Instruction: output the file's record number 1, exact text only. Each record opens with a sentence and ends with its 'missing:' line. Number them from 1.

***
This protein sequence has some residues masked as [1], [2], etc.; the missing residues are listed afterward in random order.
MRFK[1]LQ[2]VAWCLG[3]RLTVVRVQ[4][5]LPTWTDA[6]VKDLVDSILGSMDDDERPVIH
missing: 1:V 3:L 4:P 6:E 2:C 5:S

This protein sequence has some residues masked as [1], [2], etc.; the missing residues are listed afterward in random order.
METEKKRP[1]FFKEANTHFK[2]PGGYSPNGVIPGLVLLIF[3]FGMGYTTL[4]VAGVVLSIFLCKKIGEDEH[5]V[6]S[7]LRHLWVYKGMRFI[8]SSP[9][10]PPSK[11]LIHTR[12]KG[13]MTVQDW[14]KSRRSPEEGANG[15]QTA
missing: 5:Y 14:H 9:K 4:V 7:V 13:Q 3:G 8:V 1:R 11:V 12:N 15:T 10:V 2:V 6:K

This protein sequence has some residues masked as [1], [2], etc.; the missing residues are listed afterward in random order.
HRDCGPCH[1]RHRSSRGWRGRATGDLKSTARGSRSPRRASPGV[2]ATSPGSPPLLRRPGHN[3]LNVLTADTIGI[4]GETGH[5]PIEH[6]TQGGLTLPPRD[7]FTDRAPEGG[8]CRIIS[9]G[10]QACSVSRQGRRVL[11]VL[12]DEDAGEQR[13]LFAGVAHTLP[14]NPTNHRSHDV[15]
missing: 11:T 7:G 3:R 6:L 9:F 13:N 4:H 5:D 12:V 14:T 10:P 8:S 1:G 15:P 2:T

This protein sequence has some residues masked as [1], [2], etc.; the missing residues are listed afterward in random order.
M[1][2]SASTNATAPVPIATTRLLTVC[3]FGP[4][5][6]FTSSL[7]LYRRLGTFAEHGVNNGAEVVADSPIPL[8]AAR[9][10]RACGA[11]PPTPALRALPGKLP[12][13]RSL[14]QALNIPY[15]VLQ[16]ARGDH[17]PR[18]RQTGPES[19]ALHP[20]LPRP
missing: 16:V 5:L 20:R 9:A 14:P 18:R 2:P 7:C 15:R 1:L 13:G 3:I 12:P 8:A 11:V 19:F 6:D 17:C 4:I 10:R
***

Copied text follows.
This protein sequence has some residues masked as [1], [2], etc.; the missing residues are listed afterward in random order.
MRFK[1]LQ[2]VAWCLG[3]RLTVVRVQ[4][5]LPTWTDA[6]VKDLVDSILGSMDDDERPVIH
missing: 1:V 3:L 4:P 6:E 2:C 5:S